If you would like to meet the leading lights in Brefi Group and learn from our experience, then click here to find out more. Should you later be accepted for the full Brefi Associates accreditation programme, this workshop may be counted as a credit.
We intend to restrict numbers for this event, which is priced to be accessible and affordable. For more information and to register an interest, please contact email@example.com.
2. Coaching notes: The story of the Hundredth Monkey
There is a legend I’d like to tell you about. It is the story of the Hundredth Monkey.
The Japanese monkey Macaca Fuscata had been observed in the wild for a period of over thirty years. In 1952, on the island of Koshima, scientists were providing monkeys with sweet potatoes dropped in the sand. The monkeys liked the taste of the raw sweet potatoes but they found the dirt unpleasant. An 18 month old female named Imo found she could solve the problem by washing the potatoes in a nearby stream. She taught this trick to her mother. Her playmates also learned this new way and they taught their mothers too. This cultural innovation was gradually picked up by various monkeys before the eyes of the scientists.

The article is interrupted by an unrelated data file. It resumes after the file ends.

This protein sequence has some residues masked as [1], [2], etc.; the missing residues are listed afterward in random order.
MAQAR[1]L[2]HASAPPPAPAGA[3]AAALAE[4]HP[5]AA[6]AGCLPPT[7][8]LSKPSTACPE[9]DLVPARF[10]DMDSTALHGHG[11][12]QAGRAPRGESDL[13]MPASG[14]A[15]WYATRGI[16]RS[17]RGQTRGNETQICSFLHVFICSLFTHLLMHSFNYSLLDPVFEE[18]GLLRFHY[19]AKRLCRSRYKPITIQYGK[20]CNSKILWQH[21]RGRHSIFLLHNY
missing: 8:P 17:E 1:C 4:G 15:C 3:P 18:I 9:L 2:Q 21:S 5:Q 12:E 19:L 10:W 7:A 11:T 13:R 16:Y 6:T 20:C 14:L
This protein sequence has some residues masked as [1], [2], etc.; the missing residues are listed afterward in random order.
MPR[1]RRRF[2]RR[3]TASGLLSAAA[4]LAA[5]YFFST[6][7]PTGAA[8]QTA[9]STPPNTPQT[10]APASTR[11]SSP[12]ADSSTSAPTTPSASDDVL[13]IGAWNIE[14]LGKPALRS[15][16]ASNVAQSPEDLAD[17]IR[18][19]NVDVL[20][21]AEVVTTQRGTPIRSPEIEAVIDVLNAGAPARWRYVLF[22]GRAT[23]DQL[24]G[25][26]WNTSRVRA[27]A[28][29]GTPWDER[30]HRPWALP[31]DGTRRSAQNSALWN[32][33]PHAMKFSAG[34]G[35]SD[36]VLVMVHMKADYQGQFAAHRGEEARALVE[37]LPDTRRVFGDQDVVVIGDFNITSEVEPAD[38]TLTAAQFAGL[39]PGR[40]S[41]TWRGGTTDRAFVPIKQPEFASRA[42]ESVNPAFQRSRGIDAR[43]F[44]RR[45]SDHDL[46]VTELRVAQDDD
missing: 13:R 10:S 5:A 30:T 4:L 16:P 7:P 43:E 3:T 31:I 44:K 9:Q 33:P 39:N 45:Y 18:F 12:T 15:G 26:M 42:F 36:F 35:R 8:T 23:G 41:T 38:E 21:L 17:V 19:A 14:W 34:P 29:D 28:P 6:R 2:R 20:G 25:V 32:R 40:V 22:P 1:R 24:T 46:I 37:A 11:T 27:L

Between 1952 and 1958, all the young monkeys learned to wash the sandy sweet potatoes to make them more palatable. Only the adults who imitated their children learned this social improvement ... other adults kept eating the dirty sweet potatoes. Then something startling took place. In the autumn of 1958 a certain number of Koshima monkeys were washing sweet potatoes – the exact number is not known. Let us suppose that when the sun rose one morning there were 99 monkeys on Koshima Island who had learned to wash their sweet potatoes. Let’s further suppose that later that evening the hundredth monkey learned to wash potatoes ... THEN IT HAPPENED. By that evening almost everyone in the tribe was washing sweet potatoes before eating them. The added energy of this hundredth monkey somehow created an ideological breakthrough!